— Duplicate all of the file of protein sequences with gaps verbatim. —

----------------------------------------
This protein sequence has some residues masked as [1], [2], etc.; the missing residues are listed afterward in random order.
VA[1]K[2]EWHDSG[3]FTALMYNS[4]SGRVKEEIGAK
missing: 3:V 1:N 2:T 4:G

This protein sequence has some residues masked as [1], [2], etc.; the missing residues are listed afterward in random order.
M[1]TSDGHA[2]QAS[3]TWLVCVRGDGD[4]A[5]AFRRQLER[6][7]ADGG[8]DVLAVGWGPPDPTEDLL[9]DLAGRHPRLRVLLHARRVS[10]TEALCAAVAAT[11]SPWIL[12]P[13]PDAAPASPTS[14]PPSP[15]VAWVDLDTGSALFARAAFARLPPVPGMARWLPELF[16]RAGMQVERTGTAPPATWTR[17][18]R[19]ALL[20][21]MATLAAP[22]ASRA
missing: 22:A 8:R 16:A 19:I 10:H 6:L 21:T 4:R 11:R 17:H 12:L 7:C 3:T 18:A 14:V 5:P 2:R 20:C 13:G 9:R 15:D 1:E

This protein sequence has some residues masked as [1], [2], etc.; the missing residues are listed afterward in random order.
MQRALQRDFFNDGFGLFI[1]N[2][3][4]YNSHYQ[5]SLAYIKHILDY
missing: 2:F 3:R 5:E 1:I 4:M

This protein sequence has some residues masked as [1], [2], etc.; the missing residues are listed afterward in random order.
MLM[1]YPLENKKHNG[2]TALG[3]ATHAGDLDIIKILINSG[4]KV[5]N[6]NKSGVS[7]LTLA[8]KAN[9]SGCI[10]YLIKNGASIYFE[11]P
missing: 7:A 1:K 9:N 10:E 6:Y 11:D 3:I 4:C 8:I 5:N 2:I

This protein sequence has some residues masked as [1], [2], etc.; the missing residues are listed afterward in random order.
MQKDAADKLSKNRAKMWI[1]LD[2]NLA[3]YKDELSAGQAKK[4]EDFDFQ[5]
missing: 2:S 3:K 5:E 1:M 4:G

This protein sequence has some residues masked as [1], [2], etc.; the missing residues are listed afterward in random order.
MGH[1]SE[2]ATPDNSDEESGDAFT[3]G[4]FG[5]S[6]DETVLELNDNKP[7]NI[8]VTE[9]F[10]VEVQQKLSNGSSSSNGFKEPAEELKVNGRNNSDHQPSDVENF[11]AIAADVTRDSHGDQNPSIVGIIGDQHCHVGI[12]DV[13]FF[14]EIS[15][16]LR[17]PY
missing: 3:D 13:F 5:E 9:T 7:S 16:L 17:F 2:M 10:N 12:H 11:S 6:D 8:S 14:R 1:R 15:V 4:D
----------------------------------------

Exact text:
This protein sequence has some residues masked as [1], [2], etc.; the missing residues are listed afterward in random order.
VA[1]K[2]EWHDSG[3]FTALMYNS[4]SGRVKEEIGAK
missing: 3:V 1:N 2:T 4:G

This protein sequence has some residues masked as [1], [2], etc.; the missing residues are listed afterward in random order.
M[1]TSDGHA[2]QAS[3]TWLVCVRGDGD[4]A[5]AFRRQLER[6][7]ADGG[8]DVLAVGWGPPDPTEDLL[9]DLAGRHPRLRVLLHARRVS[10]TEALCAAVAAT[11]SPWIL[12]P[13]PDAAPASPTS[14]PPSP[15]VAWVDLDTGSALFARAAFARLPPVPGMARWLPELF[16]RAGMQVERTGTAPPATWTR[17][18]R[19]ALL[20][21]MATLAAP[22]ASRA
missing: 22:A 8:R 16:A 19:I 10:H 6:L 21:T 4:R 11:R 17:H 12:L 7:C 3:T 18:A 14:V 5:P 2:R 20:C 13:G 9:R 15:D 1:E

This protein sequence has some residues masked as [1], [2], etc.; the missing residues are listed afterward in random order.
MQRALQRDFFNDGFGLFI[1]N[2][3][4]YNSHYQ[5]SLAYIKHILDY
missing: 2:F 3:R 5:E 1:I 4:M

This protein sequence has some residues masked as [1], [2], etc.; the missing residues are listed afterward in random order.
MLM[1]YPLENKKHNG[2]TALG[3]ATHAGDLDIIKILINSG[4]KV[5]N[6]NKSGVS[7]LTLA[8]KAN[9]SGCI[10]YLIKNGASIYFE[11]P
missing: 7:A 1:K 9:N 10:E 6:Y 11:D 3:I 4:C 8:I 5:N 2:I

This protein sequence has some residues masked as [1], [2], etc.; the missing residues are listed afterward in random order.
MQKDAADKLSKNRAKMWI[1]LD[2]NLA[3]YKDELSAGQAKK[4]EDFDFQ[5]
missing: 2:S 3:K 5:E 1:M 4:G

This protein sequence has some residues masked as [1], [2], etc.; the missing residues are listed afterward in random order.
MGH[1]SE[2]ATPDNSDEESGDAFT[3]G[4]FG[5]S[6]DETVLELNDNKP[7]NI[8]VTE[9]F[10]VEVQQKLSNGSSSSNGFKEPAEELKVNGRNNSDHQPSDVENF[11]AIAADVTRDSHGDQNPSIVGIIGDQHCHVGI[12]DV[13]FF[14]EIS[15][16]LR[17]PY
missing: 3:D 13:F 5:E 9:T 7:S 16:L 17:F 2:M 10:N 12:H 11:S 6:D 8:S 14:R 1:R 15:V 4:D